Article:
Mount Gayley is a significant mountain in its own right, and strategically placed near some of the best and highest mountains in California. As such, it provides an awesome “warm up” for some bigger endeavors in the Palisade Range. It offers fun Class 3 scrambling from the east side or the west, more difficult routes on the North face, or one summit in a series on an awesome traverse. However you get to the top, the summit provides incredible views of one of the most intimate and styling climbing playgrounds (Palisades bowl) I have ever experienced.
East side approach: From 395 at Big Pine head east on Glacier Lodge Road to the hiker’s parking lot, located on the right side before the road ends. Detailed road and trailhead information can be found here: Eastern Sierra - Logistical Center
Begin at the North Fork Trailhead of Big Pine Creek. Follow the North Fork trail west and then north up the watershed of North Fork Big Pine Creek. If you start from the hiker’s lot, continue on the upper trail, but you will notice another trail lower down by the creek that eventually joins the upper trail. The trail follows the creek past First, Second, and Third Lakes, the second lake offering great views of Temple Crag and a worthwhile place to take a breather. Follow the trail about one mile past Third Lake to a junction marked with a wooden sign. One trail continues toward the higher lakes (Lakes Five-Seven), the other toward Sam Mack Meadow. Take the glacier trail across a meadow and stream and head up a broad gully that leads to Sam Mack Meadow.
From Sam Mack Meadow, cross the stream and head southeast up to the top of a ridge on a well defined use trail (when the snow has melted), then curving slightly left following the ridge to avoid rubble piles from the glacier moraine, then veer right up some slabs marked with cairns to reach Gayley Camp. The West Face of Mt. Gayley will be on your left prominently. When snow covers this area, a more direct route over the moraine will save time reaching Gayley camp.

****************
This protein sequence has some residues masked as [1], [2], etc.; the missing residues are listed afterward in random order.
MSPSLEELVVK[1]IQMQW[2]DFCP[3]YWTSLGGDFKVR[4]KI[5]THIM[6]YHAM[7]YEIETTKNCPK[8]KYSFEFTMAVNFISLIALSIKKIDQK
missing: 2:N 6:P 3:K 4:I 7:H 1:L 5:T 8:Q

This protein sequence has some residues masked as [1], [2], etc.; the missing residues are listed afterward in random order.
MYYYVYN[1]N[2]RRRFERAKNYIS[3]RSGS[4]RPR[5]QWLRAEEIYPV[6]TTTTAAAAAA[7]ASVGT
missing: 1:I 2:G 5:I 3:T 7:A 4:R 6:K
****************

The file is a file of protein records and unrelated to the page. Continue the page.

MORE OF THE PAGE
From Gayley Camp, traverse the Palisade Glacier on the east side for about a third of a mile, then cut up a snow tongue (earlier in the season) or rubble slope and up a 100 ft. class 3 section, to the Glacier Notch, the saddle between Mt. Gayley and Mt. Sill. Be careful of loose rocks in this section. Later in the season you may need to navigate around the bergschrund.
A wilderness permit is required for overnight trips with quotas in effect from May 1 to November 1. You can get a permit at any of the ranger stations in Lee Vining, Bishop and Lone Pine. For more information and online registration, check out the US Forest Service website for Inyo National Forest. Advance reservations are required and permits may be reserved six months in advance. Campfires are not allowed at Sam Mack. Leave No Trace!
When To Climb
Year round with varying difficulty depending on the season.
Information on mountain conditions may be found here or call (760) 873-2400.
Mount Galey is named after a popular English professor, Charles Miles Gayley, who taught at Berkeley from 1889-1923. The origin of the name Gayley may come from the Gaelic geal, light, and -ly may come from the Anglo-Saxon leah, a piece of ground, whence our lea, a meadow. If so, the name Gayley, i.e., Gealy, signifies a light open place, such as a meadow.